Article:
In recovery, like life, there are a lot of emotions and situations you’ll learn how to cope with. From time to time, you’ll end up in a situation where you’re angry. Being upset is always stressful, and being angry can be a trigger to use as well.
Anger actually can take a toll on the body as well as the mind because it causes stress. It also raises your blood pressure and makes you more vulnerable to diseases. In other words, when you don’t know how to cope with anger productively.
5 Coping Tools for Anger
- Admit that you’re angry. Admitting your emotions is the first key to acceptance. Everyone gets angry or upset. You’re only human. But recognizing that emotion is essential to getting through it unscathed. You can write it down, say it out loud to yourself, or call your sponsor to talk about it. But don’t go around all day telling yourself that you’re not angry. It just doesn’t work that way.
- Practice your breathing. Mindful breathing can help you feel more in control of the physical aspects of anger. When we get angry, our pulse races, we may breathe heavier, and sometimes we flush. Shut the adrenaline rush down by doing practicing slow breathing. Pay attention to your body as you do this. Listen to the noises that surround you. Take one long breath in, and hold it. Release it slowly. Continue to pay attention to your body as you practice this five more times.
- Imagine yourself calm and collected. As you do this, practice the exercise in the previous item. Imagine yourself breathing out the anger, and breathing in the calm. Continue to do this until you can imagine yourself perfectly calm.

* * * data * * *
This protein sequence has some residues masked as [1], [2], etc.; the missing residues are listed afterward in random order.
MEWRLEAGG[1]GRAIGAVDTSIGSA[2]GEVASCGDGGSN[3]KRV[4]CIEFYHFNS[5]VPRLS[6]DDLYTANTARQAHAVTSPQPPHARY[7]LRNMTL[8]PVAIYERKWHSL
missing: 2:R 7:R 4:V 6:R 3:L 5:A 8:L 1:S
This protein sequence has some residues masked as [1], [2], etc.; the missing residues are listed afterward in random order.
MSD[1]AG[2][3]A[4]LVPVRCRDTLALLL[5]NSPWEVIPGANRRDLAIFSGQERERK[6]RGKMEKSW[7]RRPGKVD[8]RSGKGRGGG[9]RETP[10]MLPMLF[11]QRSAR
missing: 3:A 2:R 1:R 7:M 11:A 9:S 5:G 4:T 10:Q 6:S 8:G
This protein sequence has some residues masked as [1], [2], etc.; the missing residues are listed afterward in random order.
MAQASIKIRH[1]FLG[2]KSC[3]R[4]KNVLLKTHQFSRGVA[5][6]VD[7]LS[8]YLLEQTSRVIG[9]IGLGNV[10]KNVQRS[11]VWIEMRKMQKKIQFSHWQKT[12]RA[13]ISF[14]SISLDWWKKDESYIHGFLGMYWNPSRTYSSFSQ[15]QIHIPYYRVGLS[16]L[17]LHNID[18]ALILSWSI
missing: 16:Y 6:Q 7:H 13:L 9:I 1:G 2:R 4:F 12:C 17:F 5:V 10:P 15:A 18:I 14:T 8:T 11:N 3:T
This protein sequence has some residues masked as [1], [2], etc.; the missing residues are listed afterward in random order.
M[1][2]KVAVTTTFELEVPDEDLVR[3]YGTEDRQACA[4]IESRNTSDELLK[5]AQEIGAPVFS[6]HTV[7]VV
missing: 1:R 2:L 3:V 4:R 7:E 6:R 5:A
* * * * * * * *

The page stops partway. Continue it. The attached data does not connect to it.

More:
- Take a walk. Something is calming about taking a walk and breathing in the fresh air. Try to get as close to nature as you can while you do this. Pay particular attention to the wind and the birds as you walk. Don’t just walk for five minutes – take your time. 15 minutes is a decent time to spend outside.
- Write it out. Sometimes anger is something we have to work through. When there’s not enough relaxation in the world to help defeat your emotions, sit down and write down everything you’re thinking and feeling. You don’t have to share it with anyone. Feeling the anger and expressing it this way can be very healing.
Anger is an emotion you’ll cope with throughout your life, but you don’t have to let it control you or make decisions for you. Learning to deal with anger is an important skill that you can use in your personal life, in the workplace and other situations.
There are other coping skills you’ll learn in recovery that will help you with your anger, but these small ideas will help you start off gently and smoothly.
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